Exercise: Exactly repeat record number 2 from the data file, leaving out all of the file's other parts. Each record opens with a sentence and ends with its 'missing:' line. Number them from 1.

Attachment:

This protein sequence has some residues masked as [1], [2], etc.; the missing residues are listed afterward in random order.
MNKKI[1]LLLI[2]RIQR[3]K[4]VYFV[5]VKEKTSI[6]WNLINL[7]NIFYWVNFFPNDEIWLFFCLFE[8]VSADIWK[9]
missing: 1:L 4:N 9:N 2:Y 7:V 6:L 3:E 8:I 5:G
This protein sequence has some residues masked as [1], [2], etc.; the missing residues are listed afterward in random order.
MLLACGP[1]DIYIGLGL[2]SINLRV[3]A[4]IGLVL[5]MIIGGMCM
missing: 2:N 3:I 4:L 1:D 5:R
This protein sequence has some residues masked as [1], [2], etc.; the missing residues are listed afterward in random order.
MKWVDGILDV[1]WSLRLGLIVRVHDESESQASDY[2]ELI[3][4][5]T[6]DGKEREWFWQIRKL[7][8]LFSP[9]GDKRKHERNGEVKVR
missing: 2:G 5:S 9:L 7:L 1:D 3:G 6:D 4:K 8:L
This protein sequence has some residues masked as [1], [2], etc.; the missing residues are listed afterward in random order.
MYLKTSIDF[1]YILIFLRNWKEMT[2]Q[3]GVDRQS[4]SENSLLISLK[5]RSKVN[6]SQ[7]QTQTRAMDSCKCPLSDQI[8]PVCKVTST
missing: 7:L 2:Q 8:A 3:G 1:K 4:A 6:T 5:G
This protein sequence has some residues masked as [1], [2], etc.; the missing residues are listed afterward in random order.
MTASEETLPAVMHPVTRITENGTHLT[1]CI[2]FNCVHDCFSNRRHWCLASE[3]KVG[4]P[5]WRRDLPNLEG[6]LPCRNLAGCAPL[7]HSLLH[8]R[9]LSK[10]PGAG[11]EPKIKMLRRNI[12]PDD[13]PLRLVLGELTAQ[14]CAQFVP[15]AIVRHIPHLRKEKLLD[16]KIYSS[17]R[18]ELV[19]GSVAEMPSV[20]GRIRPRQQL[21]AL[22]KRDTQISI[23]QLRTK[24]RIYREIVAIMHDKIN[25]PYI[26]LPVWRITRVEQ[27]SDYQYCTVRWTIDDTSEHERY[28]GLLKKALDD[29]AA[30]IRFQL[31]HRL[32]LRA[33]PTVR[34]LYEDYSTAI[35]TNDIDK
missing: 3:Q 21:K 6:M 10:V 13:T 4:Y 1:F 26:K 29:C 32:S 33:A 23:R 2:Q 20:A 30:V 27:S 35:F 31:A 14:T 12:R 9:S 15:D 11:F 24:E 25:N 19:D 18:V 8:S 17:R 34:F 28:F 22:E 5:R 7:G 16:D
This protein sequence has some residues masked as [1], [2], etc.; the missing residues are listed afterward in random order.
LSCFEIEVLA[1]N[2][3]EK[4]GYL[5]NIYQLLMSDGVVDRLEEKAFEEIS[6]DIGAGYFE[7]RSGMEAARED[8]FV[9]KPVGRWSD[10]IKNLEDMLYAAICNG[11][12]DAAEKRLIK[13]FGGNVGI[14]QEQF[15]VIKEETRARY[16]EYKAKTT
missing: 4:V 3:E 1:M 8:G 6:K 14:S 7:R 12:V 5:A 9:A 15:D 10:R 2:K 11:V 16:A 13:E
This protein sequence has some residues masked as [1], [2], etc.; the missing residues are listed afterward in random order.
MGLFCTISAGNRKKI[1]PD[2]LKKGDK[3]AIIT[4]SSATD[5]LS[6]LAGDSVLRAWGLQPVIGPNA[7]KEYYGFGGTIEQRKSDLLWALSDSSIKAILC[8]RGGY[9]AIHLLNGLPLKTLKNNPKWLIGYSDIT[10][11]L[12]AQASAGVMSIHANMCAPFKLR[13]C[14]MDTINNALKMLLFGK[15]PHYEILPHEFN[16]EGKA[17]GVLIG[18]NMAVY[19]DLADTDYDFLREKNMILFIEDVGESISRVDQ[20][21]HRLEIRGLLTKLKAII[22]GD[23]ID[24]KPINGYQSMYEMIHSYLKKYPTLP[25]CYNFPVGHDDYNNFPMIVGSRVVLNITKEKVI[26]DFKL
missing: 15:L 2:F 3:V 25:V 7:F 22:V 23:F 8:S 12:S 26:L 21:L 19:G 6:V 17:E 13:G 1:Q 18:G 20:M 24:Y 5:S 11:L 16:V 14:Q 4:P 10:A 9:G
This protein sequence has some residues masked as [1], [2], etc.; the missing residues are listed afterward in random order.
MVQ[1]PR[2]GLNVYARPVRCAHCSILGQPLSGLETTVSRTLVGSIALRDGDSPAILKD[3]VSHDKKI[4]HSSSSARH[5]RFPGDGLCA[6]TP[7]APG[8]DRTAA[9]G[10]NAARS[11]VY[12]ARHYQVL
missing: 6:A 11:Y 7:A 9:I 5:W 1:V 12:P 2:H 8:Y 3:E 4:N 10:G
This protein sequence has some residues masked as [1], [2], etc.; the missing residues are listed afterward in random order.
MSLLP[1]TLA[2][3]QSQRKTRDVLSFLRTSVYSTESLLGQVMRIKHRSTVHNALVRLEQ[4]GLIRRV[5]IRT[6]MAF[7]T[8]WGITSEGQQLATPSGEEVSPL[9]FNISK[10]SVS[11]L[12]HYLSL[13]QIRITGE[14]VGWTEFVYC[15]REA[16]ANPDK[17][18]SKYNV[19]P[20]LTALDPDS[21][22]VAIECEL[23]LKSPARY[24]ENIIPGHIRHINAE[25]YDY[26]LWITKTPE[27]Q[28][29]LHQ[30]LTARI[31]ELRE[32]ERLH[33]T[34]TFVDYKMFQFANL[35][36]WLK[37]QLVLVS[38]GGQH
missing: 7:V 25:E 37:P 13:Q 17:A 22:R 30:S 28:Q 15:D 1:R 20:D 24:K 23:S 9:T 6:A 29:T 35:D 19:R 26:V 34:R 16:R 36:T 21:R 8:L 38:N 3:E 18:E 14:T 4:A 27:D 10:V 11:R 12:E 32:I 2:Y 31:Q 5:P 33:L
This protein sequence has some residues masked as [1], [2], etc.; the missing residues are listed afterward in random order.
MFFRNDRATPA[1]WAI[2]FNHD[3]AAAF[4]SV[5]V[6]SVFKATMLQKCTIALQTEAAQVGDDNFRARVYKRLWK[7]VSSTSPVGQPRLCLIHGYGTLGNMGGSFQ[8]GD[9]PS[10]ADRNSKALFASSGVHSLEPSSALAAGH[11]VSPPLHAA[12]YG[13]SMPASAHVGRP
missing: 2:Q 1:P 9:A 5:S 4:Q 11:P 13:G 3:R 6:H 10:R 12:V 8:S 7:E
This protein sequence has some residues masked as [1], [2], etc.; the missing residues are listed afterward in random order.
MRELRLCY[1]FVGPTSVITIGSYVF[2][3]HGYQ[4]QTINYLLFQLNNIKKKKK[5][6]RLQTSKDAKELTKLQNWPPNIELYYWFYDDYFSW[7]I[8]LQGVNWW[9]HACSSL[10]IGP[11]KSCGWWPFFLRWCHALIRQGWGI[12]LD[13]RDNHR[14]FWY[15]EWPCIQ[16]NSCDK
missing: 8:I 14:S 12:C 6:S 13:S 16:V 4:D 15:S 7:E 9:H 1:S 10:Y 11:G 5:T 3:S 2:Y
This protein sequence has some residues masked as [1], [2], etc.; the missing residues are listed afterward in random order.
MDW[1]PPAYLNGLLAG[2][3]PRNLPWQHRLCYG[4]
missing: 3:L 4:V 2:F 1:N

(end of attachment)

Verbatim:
This protein sequence has some residues masked as [1], [2], etc.; the missing residues are listed afterward in random order.
MLLACGP[1]DIYIGLGL[2]SINLRV[3]A[4]IGLVL[5]MIIGGMCM
missing: 2:N 3:I 4:L 1:D 5:R